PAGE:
Posts Tagged ‘BNI 10 minute’

Public Speaking: Networking Events and Incentives

Monday, May 11th, 2009

While you speak at a networking event, do you expect your audience to be conjuring referral possibilities for you? Depending on the event, in most cases people are not doing so.  Why?  Most people are ineffective networkers because they don’t live the “givers gain” philosophy.  Many of these people aren’t even listening to your message. They are thinking of what they are going to say when it’s their turn to speak, or perhaps they are pondering lunch.  The best networkers WILL listen, but since they are so well connected, there is probably a list of trusted referral partners they already have in your field of expertise.

There is, however, still great benefit to public speaking at networking events as long as you keep in mind the following secret:

People respond to incentives

After you’ve caught their attention using this type of power opener, you must show them how it is in their self-interest to consider who they might know to help you.

Here are some ideas that I’ve seen work at BNI and other networking groups:

1)  Refer a wedding to us and you get a romantic overnight stay at our hotel.

2) When your prospect brings up a price objection use this tactic: “If I can show you how to save that much money off your operational expenses, would you be willing to use that savings to invest in my solution?” This is Ben Hall’s (OverVIEW) strategy.

3) For every referral that turns to a sale, we will give you $100.

4) Everybody take out a piece of paper and write down the names of small restaurant owners to whom you would introduce me.  As a thank you, here is a small box of Godiva for each name you provide me.

I understand that some readers will contest: “but networking should be people just trying to help oneanother.  There is no need for incentives.” Okay, agreed! That would be nice, and there may be SOME groups that live that philosophy.  In general, however, if you want people working for you, never underestimate the power of personal incentive.

What creative ideas do you have to incentivize others to search their mental databases for referrals to help you build your business?  Please share so that our readers can get the most out of their public speaking at networking events.

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Public Speaking: Tip for Networkers – “I” vs. “You”

Friday, May 8th, 2009

Here is a quick tip for those who do public speaking for networking:

After you’ve written your presentation do a search for the word “I” and a search for the word “you”.  The latter should appear far more than the former.  In reality, however, most presentations are “I”-centric. After all, it is how we grew up.  Children use the words “I” and “me” so often because they must.  Successful networkers reverse that model and continually speak about “you”.

Why? Other people are far more concerned with themselves than they are with you. Talk in terms of “them” and they will listen intently.

In addition, this tip for public speaking for networking lends itself nicely for developing marketing copy.

Give the word search a try, and you’ll find that your networking presentations capture and retain far more attention.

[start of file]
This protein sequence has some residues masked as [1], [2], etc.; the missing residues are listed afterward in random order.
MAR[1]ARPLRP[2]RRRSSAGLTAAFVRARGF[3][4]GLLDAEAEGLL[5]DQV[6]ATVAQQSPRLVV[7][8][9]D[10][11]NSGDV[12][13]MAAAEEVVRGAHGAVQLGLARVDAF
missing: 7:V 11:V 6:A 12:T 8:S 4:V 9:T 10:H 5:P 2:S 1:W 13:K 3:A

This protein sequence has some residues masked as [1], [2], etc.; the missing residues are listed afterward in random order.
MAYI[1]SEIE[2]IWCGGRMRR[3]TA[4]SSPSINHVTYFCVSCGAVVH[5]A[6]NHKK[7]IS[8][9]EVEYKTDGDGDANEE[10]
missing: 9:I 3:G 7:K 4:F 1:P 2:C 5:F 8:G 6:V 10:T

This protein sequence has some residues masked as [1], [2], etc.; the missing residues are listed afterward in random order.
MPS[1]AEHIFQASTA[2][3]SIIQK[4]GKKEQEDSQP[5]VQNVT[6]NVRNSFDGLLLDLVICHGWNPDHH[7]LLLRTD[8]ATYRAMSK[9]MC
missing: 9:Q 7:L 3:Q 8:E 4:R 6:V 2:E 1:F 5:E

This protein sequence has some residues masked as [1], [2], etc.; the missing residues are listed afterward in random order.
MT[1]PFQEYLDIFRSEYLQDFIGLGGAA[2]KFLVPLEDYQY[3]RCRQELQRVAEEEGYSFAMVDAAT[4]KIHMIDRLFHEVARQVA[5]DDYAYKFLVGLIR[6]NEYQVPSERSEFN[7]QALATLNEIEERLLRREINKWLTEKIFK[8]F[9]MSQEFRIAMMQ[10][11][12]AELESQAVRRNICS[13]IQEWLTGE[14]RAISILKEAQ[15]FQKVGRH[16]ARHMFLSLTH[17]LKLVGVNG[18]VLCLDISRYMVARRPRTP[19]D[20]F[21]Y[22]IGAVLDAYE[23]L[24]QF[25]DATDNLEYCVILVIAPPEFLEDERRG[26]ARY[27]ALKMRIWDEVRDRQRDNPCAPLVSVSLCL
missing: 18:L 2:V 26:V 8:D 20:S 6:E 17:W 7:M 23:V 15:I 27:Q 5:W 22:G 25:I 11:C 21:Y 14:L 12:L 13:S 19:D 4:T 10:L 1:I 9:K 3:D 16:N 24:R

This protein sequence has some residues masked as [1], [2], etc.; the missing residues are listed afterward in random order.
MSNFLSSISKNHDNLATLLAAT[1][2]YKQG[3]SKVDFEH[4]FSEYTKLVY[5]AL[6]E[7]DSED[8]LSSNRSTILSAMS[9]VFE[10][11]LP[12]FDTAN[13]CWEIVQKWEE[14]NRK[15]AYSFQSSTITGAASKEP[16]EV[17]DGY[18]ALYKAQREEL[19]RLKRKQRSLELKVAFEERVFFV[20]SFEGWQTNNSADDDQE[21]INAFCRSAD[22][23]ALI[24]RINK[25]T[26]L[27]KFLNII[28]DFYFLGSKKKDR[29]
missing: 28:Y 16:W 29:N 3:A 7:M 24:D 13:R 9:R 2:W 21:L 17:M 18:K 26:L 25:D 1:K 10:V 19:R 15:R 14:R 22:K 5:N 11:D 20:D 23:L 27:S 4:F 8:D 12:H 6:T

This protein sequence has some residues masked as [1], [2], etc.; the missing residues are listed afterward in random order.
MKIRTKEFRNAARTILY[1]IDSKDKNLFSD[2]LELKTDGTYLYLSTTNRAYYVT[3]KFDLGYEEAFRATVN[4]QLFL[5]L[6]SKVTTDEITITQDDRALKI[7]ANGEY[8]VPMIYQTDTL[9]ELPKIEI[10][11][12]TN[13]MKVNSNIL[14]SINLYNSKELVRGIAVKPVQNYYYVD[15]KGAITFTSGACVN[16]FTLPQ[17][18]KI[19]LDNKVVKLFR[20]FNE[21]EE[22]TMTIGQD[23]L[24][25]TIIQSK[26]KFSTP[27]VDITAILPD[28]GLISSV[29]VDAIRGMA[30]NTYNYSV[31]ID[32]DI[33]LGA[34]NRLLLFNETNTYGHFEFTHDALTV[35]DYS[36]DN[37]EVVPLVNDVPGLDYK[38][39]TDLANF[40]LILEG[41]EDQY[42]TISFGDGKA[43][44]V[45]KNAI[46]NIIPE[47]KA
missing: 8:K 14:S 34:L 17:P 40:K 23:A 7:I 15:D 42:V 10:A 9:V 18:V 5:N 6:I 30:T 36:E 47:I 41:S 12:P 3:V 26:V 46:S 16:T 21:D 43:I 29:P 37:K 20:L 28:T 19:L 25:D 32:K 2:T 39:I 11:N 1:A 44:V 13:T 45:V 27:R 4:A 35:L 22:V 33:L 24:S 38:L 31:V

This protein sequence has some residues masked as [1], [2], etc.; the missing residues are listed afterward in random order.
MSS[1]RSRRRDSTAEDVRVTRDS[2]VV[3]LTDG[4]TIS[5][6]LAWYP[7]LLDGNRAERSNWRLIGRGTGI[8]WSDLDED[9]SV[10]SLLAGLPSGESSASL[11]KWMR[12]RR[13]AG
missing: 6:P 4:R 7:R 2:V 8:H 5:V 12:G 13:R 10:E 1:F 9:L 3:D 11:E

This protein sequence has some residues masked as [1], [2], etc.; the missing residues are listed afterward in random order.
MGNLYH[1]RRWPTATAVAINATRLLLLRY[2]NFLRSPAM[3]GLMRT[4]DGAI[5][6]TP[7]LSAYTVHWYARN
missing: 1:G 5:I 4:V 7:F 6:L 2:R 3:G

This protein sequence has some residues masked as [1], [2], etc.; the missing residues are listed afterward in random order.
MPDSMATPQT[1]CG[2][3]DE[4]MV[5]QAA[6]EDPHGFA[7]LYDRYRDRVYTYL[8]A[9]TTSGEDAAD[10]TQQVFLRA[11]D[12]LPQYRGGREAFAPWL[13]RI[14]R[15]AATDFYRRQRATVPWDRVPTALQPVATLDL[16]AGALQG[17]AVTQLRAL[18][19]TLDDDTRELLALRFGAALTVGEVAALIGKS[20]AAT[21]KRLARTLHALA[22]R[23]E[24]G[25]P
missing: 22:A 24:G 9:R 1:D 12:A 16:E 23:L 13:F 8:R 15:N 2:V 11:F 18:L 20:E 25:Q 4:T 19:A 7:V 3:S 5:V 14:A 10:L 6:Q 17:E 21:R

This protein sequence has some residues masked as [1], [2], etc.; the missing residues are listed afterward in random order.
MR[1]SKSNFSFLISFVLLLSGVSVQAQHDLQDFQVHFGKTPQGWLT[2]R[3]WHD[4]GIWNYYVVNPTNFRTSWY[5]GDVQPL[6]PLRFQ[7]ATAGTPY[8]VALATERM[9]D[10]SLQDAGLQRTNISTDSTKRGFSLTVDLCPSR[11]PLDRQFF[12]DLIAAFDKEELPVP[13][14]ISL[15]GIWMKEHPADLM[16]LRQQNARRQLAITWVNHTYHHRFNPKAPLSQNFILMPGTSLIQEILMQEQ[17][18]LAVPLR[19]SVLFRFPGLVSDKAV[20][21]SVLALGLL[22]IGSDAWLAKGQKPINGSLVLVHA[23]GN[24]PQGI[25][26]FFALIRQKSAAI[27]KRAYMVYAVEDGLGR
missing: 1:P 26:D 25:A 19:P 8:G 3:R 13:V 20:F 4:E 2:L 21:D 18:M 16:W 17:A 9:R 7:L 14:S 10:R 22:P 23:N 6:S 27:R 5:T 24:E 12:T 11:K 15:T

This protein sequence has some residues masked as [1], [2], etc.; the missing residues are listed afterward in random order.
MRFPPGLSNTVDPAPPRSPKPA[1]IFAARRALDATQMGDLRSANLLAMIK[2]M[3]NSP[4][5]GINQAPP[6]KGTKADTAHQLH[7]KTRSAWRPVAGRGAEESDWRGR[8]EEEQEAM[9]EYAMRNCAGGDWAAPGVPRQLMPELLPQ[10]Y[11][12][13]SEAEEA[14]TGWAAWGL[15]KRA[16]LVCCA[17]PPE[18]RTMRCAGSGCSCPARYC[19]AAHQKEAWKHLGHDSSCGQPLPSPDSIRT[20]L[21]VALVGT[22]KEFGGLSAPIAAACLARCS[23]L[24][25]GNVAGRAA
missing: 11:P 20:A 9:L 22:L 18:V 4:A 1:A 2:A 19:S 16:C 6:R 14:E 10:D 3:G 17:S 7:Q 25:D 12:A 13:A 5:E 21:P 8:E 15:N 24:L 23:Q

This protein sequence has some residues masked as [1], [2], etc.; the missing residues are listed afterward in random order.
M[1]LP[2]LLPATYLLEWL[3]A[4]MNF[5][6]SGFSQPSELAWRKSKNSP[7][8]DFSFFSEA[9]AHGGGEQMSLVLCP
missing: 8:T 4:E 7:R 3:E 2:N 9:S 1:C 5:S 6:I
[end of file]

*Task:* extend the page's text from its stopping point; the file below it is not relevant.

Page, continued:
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Public Speaking: Life Goes On

Thursday, May 7th, 2009

At a networking meeting, a young woman was getting ready to do her 10-minute BNI presentation on her business. She had done her homework, and was well prepared.  Previously, she had confided in me that she dreaded public speaking, but knew it was a “necessary evil” if she wanted to grow her business through networking.

She had heard me doing a persuasion speech on sales, and she said she was going to apply that strategy to public speaking. This was the crux of the strategy:

Before the sales appointment, you must CARE enough to research your prospect, and prepare for questions and roadblocks. However, during your presentation, you must not feel you NEED this particular piece of business. You must know that life goes on either way. You must feel that you would like the business, but you will be fine either way. Sales guru Carl Harvey shared this philosophy with me, and it works. It frees you to simply relax, establish a relationship, and enjoy the process.  It makes you feel and appear more confident, and subtly communicate that you offer something they need. You also avoid looking like the desperate salesperson.

This woman applied that philosophy to her speech. She had, in essence, over prepared, but moments before she was on, she adopted an attitude that this presentation would neither make or break her; so she might as well have fun.

Her presentation exceeded even her own expectations. She was natural, funny, and on target.

What happened? The problem is that presenters get nervous because they care TOO MUCH about how they appear before their audiences. By “too much” I mean that the pressure actually hurts their natural ability to communicate.  It makes them shaky, stiff and monotone. Most presenters’ main roadblock is their own psychology. By adopting the attitude “this presentation will not really change my life in any significant way,” you mitigate the exaggerated pressure you have fabricated.

What a great application of a sales strategy to public speaking!

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